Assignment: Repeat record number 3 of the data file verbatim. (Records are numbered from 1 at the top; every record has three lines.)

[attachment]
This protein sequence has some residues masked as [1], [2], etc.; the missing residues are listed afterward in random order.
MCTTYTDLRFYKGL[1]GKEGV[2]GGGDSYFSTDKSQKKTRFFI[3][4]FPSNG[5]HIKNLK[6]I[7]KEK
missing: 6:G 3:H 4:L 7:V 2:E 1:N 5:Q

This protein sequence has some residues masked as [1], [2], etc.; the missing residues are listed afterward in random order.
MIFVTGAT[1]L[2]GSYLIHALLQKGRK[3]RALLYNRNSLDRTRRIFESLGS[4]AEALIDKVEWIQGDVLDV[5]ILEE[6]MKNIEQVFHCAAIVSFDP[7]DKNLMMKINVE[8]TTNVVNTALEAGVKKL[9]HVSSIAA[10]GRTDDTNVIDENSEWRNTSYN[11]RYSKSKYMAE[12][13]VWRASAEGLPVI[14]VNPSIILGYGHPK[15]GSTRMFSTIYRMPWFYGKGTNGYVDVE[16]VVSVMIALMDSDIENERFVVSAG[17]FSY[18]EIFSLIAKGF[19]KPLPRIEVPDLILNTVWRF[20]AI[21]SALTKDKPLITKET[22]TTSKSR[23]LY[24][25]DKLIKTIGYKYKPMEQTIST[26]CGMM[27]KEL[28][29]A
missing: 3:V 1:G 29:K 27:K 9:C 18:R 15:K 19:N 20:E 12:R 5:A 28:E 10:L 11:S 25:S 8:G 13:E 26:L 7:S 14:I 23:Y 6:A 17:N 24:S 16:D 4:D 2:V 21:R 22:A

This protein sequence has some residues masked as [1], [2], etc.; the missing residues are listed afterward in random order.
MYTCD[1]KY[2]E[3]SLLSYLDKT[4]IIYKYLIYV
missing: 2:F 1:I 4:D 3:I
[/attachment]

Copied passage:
This protein sequence has some residues masked as [1], [2], etc.; the missing residues are listed afterward in random order.
MYTCD[1]KY[2]E[3]SLLSYLDKT[4]IIYKYLIYV
missing: 2:F 1:I 4:D 3:I